Every copywriter is rightfully concerned with telling future buyers all the positive benefits of the promoted products.
Benefits sell – but wait a minute!
A business-to-business marketer wants solid, qualified leads from his advertising and other performance-based efforts. A consumer marketer wants the same quality leads or direct sales.
Both promoters can benefit – highly – by weaving some negative aspects into their advertising copy.
Here is why…
What Happens When You Do NOT Use Negatives
You may have a high rate of returns, or a product that just does not move. And that may be because you have not put negatives in your promotion copy.
Readers are not dumb, normally. They can surmise or perceive, for example, the woes of assembling a rolling desk from 26 tiny parts in your DIY kit. Those perceived frustrations may lose sales or increase returns.
One way to overcome that perception is to marry the negative to at least one positive.
“Using just one screwdriver, you can put all 26 parts together in about 18 minutes, and then you’ll have the great joy of rolling your computer desk anywhere you want, at any time. And because you assemble the desk yourself, you save money compared to retail store prices.”
In those two sentences, we have:
- Overcome a negative feeling by incorporating the ultimate benefit,
- Given the prospect joy for his labor,
- Told him it is easy to put the table together, and
- Complimented him on his savvy in saving money.
So, the negative has now been turned into a positive. That increases sales and reduces returns.
But… Notice Something Remarkable
I am not afraid to mention negatives. Mentioning them is telling the truth. If your prospect feels you are honest, you have a better shot at his money.
Let’s stick with products for a few paragraphs, and then I will discuss the same technique for sales leads.
You sell an electronic or electrical device. It plugs in the wall. Your prospect may prefer batteries. You are aware of that negative. Turn it into a positive.
“Because this travel iron operates on standard electric current, you’ll never run the risk of having batteries die when pressing your evening dress five minutes before you put it on.”
Now, switch the situation. The iron works only with batteries. Your prospect may prefer a cord. You are aware of that negative. Turn it into a positive.
“Because this travel iron operates on standard AA batteries, you can take it everywhere — even to Europe — and be certain it will work when pressing your evening dress five minutes before you put it on.”
If the iron works on the buyer’s choice of electric current or batteries, a negative reference still may help.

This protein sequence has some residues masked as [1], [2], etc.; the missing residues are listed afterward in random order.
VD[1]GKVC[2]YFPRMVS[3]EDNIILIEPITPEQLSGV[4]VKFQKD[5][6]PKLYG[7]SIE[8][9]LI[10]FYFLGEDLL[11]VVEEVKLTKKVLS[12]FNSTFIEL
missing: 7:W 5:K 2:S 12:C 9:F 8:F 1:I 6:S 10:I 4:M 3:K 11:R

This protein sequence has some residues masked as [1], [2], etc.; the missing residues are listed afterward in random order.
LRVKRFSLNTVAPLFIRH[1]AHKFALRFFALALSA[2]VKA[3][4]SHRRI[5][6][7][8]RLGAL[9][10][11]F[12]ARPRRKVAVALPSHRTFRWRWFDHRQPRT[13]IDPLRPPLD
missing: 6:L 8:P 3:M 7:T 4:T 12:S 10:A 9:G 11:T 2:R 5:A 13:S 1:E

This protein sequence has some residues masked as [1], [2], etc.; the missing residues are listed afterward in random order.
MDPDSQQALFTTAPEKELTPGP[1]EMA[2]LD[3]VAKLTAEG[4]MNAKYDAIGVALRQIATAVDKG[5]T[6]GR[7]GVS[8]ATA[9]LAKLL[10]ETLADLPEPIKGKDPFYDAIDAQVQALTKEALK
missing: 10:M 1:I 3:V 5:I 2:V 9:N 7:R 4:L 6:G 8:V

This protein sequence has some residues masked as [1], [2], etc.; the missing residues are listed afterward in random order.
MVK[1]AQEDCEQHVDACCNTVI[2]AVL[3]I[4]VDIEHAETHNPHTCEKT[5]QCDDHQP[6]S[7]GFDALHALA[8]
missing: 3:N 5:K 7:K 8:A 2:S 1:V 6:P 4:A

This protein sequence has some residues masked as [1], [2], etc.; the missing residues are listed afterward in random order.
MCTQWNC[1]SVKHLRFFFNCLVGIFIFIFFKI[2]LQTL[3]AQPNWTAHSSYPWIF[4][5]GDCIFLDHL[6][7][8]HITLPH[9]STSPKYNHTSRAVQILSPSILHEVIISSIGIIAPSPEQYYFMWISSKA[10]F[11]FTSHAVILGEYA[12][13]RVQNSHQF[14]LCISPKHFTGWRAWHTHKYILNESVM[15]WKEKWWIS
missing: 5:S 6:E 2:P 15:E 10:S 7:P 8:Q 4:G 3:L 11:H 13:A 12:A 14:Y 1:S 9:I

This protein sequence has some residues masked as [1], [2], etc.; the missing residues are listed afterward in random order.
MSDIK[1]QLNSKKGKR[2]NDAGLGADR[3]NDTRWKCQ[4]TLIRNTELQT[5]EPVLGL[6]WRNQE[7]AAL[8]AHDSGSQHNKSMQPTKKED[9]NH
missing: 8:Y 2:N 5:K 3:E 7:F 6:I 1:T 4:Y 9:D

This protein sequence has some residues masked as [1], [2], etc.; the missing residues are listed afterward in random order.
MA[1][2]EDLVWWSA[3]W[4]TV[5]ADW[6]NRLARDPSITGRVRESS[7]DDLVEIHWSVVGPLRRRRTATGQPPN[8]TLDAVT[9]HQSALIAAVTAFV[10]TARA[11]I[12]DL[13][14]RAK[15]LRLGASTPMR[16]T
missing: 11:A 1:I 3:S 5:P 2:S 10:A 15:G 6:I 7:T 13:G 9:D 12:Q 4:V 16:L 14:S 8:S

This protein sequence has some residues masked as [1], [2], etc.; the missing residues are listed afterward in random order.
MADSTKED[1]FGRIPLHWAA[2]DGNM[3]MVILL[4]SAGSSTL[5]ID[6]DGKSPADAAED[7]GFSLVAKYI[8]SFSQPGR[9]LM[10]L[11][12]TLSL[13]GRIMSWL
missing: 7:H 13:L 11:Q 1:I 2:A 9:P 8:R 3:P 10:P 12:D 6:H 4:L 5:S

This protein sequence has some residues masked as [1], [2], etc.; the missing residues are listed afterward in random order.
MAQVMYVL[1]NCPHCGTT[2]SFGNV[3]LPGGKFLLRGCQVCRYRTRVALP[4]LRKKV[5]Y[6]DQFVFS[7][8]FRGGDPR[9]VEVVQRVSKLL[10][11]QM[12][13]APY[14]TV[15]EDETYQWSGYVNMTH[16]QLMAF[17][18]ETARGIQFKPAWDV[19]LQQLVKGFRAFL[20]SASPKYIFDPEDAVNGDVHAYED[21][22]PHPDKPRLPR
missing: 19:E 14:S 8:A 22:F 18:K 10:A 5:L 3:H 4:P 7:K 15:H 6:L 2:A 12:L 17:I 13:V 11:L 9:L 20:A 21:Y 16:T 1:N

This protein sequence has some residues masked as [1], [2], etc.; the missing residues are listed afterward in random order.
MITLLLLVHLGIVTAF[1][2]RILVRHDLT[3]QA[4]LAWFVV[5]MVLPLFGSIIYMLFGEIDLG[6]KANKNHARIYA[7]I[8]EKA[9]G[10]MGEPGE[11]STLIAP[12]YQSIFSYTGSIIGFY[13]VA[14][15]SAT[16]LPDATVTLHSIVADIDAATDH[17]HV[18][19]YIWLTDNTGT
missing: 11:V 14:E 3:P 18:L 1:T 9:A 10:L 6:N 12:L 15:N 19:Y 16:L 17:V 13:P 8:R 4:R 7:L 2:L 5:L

“This iron is one-quarter of a pound heavier than most travel irons. But that extra quarter-pound gives you the convenience of using batteries or standard electric current.”
Notice that in all examples, I have been highly specific. Specificity reinforces a feeling of honesty. And, specificity is essential when using guarantees, as a specific guarantee may pull more conversions than a bland, non-specific guarantee. (At least according to one of my A/B tests.)
Are we learning something here? Yes, we are. We are discovering that people will honor you with their money if you honor them with honesty.
How to Use Negatives in Generating Sales Leads
Every business-to-business performance marketer is tired of sales leads that do not pan out. They do not convert because they were not highly qualified by the copy in the ad that brought their names.
Negative references can help because they “screen out” leads you do not want. There are several ways to use negatives in sales lead ads, and here are five you can adapt:
- State that the product or service is only valuable for a particular group of people, design engineers for instance. Then comptrollers will not respond.
- State that the product or service is only valuable for a particular subgroup, perhaps, design engineers who work with potentiometers. Then designers of tensiometers will not respond.
Of course, with both of those two techniques, you will be sure to change the specificity when you change titles.
- Tell me I need something else to make your product work. For instance, I must have 220 current. That eliminates all the 110 people.
- Talk to me in jargon terms that are not easy for me to grasp. This is a difficult concept, and one which goes against the standard guideline of always writing copy that is understandable at first reading. But it does wonders in producing only the hottest sales leads. You will frighten away those who are insufficiently interested to find out what you mean – and that is good.
This all sounds terrible as ad techniques, right? Wrong. These techniques increased conversions from online leads from 10% to over 25%, and the landing page conversion rate went from 4% to 6%, when I used this for one of my specialty publishing B2B client.
Negatives Can Create Strong Desire
Remember when you were tiny.
Mother said you could not have a cookie, so you wanted one twice as much. And you invented lots of reasons why you should have a cookie, immediately. In fact, suddenly you did not want just one cookie. You wanted a handful.
The same is true with consumer adults and businesspeople.
Tell your audience there is a reason why your product or service should not be bought, and they will concoct all sorts of reasons why they should have it. You are worried about the negative aspects of your product, but if you state them, your prospects will overcome the negatives for you.
I am not kidding. Read the old automobile ads. Many of them cautioned the reader that the engine was so powerful that you had to use extreme care, or you might find yourself going 20 or 30 miles an hour and possibly lose control. Read the old weight loss ads warning you that “If you lose more than 10 pounds the first days, we ask you that you not take any more pills”.
In those days the reader’s mind argued that he or she could surmount that negative. Now, think about adapting that negative technique and you will win additional sales.
Three More Proven Negatives You Can Use Frequently
Marketers to business and consumer audiences also can use the ages-old technique of tying a negative to a price saving.